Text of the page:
"This research project focuses on the Ghaggar plains, which occupies the north-eastern corner of the Indus society, in order to understand the temporal change of craft production through time from the Indus urban period to the post-urban period in this region. As a part of the project, faience objects have been subjected to a series of scientific analyses to identify their raw materials and production technology" (p. 1) write the authors.
Etched carnelian beads are a hallmark of the Harappan phase and copies of them in different materials are found during this period illustrating their value to the people of the Indus Valley Civilization. Examples of this bead type have also been found in Mesopotamia, Iran and the Gulf and it is believed now that all of these may have been manufactured in the Indus Valley.
A visit to the National Museum of Pakistan in Karachi gave me the opportunity to take close shots of four seals from Mohenjo-daro. They show both the exquisite workmanship of Indus craftsmen and the merciless wear, in different degrees, of four thousand years of history.
What did ancient Indus people eat? What kind of crops did they grow? What did they cook? How might these things differ by city, town and region? To even get close to answering these questions, one needs a "a systematic collation of all primary published macrobotanical data, regardless of their designation as ‘crop’, ‘fully domesticated’ or ‘wild/weedy’ species," writes author Jennifer Bates.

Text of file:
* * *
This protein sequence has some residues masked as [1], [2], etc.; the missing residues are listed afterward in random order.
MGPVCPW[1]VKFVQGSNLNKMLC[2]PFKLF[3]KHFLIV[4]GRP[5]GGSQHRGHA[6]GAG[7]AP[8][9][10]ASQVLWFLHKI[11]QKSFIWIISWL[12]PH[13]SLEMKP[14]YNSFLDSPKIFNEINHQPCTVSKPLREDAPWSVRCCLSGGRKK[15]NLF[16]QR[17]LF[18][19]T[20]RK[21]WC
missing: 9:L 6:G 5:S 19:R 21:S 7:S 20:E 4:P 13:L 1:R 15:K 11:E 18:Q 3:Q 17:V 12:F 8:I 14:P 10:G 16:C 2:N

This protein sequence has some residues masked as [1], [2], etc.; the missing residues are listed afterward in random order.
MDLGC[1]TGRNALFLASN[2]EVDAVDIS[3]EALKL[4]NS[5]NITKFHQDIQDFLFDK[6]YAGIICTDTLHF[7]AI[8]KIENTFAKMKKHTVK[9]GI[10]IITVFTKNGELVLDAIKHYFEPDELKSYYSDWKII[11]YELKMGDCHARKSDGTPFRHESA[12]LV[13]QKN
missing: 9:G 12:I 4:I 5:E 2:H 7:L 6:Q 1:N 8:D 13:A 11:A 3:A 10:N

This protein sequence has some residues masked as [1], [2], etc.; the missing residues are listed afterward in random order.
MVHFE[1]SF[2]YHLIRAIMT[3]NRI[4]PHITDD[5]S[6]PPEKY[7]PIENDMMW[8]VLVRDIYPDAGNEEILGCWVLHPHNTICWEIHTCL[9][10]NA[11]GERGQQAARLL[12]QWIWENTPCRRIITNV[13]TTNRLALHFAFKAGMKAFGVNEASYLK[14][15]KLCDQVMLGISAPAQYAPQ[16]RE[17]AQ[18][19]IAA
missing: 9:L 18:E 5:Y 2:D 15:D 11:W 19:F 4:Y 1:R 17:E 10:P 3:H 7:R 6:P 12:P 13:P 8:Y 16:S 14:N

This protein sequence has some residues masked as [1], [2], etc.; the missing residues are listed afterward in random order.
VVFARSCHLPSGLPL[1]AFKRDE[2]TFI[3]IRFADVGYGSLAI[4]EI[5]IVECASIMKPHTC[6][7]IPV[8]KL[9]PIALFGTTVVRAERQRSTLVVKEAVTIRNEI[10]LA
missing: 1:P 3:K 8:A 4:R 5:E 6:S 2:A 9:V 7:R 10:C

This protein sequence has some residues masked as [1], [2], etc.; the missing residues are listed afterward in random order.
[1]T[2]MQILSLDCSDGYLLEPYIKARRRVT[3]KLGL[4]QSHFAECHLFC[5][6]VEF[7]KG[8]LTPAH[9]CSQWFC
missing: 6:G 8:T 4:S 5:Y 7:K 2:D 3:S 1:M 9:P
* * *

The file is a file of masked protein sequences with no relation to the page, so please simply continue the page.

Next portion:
An excellent recent (2019) summary of what we know about ancient Indus foods that were, likely and speculatively, derived from plant resources, and what implications these diverse discoveries over the years have for our understanding of ancient Indus society.
Ancient Indus research is constrained by a shortage of funds. One of the longest lasting, most successful projects has been the Harappa Archaeological Research Project (HARP), run by the University of Wisconsin, Madison, Harvard University and New York University since 1986.
On a visit earlier in 2019 to the National Museum of Pakistan in Karachi, an iPhone camera was a welcome companion in trying to bring out something of the character of Indus figurines resident within the large glass vitrines.
A judicious review of the evidence for trade between the ancient Indus and Mesopotamia, with a focus on prestige objects like carnelian beads and shell bangles and the implications and questions we may draw from them about the nature of the connections between both civilizations.
Rita P. Wright, an archaeologist with long experience understanding the Indus areas around Harappa (see the Beas Settlement and Land Survey) looks at the complex evidence surrounding the decline of Indus civilization at the end of the third and beginning of the second millennium (around 2000 BCE and afterwards).
It has really only been since the 1980s that a more comprehensive picture of the wide and deep roots of Indus civilization in the larger Sindh and Balochistan region have become apparent. Mehrgarh did not spring out of nowhere but was embedded in a region where fishing, shell collecting, flint mining and other crafts were present and flourishing at different times.